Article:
Intelligent people, however, have brains that can handle changes and stimuli easier—especially when everyone else is asleep. “Our caveman ancestors didn’t yet have access to modern drugs or alcohol, and they did most of their activity during the day,” the Business Insider story observed. “So drugs and late-night events are less intimidating for smart people, who aren’t as fazed by unfamiliarity.” Smart people also do better with being alone. The savanna theory says that most people enjoy being around other people—a trait that also harkens back to our caveman need for community. “Humans used to live in communities of about 150 people, so when we’re in environments where the population exceeds that number, we’re not as comfortable or happy,” the article noted. That said, smart people just aren’t wired that way. Study results indicated that “results showed that the more intelligent people socialized with friends, the less satisfied they were with life.” It’s a trend that means if you’re a smart drug user, your problems aren’t as easy to spot.

Too Smart For Your Own Good?

When all the streetlights, storefront and highway signs flicker on, so do some people’s brains. They don’t come alive until the sun goes down. (A friend of mine calls this “the neon disease.”) Apparently, smart people are similarly affected. “More intelligent children are more likely to grow up to be nocturnal adults who go to bed late and wake up late on both weekdays and weekends,” one paper said. Being a smart night owl doesn’t necessarily mean you’re better off, though. A Brazilian sleep study showed that “evening people had less emotional control, focus coping skills, and caution than morning people.” They were also less inhibited than people who preferred going to bed and getting up earlier. In addition to being reckless, irritable and generally miserable human beings to be around, people who stay up late are also far more likely to suffer from depression and heart disease. Those are some pretty steep tradeoffs—especially when many experts agree that people who wake up early are more positioned to be successful in life. The human brain could be wired to burn the midnight oil as much as it’s wired to burn itself out on drugs.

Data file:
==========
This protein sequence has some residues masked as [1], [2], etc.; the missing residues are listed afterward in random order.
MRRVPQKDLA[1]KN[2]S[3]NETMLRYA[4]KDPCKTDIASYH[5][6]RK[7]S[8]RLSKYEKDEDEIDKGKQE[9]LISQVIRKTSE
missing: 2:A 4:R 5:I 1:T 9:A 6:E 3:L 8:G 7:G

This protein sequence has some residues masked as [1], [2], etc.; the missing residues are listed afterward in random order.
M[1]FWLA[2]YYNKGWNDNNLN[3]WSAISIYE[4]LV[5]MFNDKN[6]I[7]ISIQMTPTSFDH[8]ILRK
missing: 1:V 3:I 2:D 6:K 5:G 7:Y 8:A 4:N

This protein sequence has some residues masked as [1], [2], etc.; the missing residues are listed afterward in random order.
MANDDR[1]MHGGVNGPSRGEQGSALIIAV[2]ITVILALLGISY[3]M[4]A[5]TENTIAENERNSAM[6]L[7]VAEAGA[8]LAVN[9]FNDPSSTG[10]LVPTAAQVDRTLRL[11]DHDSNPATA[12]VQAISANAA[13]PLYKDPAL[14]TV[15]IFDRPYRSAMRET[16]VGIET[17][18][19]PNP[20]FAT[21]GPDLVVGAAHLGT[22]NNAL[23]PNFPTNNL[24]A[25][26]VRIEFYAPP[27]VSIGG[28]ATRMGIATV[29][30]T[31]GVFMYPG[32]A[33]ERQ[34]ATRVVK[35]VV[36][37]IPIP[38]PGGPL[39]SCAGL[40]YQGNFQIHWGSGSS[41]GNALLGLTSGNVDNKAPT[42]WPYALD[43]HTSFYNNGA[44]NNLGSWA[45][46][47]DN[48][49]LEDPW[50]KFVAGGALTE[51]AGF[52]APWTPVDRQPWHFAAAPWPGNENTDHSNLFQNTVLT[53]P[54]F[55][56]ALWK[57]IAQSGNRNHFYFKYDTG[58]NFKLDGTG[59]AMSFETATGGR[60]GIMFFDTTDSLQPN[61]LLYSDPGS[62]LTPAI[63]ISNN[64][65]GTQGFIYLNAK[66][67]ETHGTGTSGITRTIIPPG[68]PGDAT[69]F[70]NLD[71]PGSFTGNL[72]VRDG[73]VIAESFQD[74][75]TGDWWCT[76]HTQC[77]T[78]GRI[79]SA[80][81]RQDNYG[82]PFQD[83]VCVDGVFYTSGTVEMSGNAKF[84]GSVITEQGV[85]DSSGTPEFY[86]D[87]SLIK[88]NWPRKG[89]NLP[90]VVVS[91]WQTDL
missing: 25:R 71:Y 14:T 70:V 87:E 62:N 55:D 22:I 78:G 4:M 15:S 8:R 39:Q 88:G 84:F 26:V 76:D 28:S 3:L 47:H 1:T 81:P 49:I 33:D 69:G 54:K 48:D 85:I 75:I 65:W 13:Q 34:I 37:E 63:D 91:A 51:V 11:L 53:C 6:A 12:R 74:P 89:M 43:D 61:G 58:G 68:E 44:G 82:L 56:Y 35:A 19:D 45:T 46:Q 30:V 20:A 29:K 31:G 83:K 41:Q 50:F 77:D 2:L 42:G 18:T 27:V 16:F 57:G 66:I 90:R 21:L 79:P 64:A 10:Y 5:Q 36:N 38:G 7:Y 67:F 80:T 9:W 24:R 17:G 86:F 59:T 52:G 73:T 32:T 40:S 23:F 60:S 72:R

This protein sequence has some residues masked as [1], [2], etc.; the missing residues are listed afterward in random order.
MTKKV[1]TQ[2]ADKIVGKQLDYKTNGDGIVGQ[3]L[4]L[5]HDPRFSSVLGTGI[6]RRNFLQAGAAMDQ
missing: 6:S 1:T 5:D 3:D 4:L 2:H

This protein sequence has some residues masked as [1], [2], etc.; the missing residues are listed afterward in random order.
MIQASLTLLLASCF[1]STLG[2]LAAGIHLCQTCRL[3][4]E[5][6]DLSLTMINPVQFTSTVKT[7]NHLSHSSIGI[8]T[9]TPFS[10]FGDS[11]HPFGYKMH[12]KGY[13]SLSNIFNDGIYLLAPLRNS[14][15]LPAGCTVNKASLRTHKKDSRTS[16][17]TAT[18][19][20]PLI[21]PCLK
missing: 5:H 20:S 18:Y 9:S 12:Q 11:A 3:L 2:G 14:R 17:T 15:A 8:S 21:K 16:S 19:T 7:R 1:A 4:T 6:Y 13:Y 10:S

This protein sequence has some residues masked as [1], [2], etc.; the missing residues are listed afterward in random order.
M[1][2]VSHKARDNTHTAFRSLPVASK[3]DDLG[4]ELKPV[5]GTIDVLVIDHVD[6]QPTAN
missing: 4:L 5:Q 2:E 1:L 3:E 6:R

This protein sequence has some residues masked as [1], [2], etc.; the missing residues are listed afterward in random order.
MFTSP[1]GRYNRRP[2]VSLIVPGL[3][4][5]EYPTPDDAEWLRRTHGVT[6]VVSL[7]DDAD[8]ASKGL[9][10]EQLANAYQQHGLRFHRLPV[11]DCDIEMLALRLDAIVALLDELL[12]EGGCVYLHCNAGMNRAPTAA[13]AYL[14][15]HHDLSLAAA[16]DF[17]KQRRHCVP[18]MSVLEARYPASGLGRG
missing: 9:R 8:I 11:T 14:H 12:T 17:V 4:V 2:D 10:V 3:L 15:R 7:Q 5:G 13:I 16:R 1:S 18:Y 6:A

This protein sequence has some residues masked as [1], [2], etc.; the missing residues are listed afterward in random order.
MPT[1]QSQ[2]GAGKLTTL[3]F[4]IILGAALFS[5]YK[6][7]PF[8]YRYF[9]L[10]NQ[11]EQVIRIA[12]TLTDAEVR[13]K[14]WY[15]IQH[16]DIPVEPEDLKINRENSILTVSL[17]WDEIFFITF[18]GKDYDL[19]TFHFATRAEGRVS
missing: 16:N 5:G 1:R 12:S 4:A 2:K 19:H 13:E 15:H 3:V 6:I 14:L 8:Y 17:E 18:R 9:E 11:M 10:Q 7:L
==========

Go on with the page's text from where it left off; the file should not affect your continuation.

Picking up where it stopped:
Staying up late, burning mental calories, being alone—those are the classic hallmarks of drug addiction. I’m not saying I’m the smartest cat on the planet, but I’ve wasted innumerable wee hours in the glow of a computer screen, alone with a bottle of Smirnoff, writing pages and pages no one will ever read. And when I wasn’t writing, I was watching YouTube at three am (full disclosure: between all the TED lectures I zoned out to, there was a lot of Keyboard Cat). I certainly fit the bill of an alcoholic and addict who spent way too much time alone, up way past my bedtime and mentally spinning out for no reason. Being intelligent and being an addict cuts both ways. I don’t know on which side I fall, but I need to always remind myself that the line is there. And at the end of the day—literally—smart people may simply find it impossible to outsmart their own struggles.

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About Author

Paul Fuhr is an addiction recovery writer whose work has appeared in The Literary Review, The Live Oak Review, The Sobriety Collective and InRecovery Magazine, among others. He is the author of the alcoholism memoir “Bottleneck.” He's also the creator and co-host of "Drop the Needle," a podcast about music and recovery. Fuhr lives in Columbus, Ohio with his family and their cats, Dr. No and Goldeneye.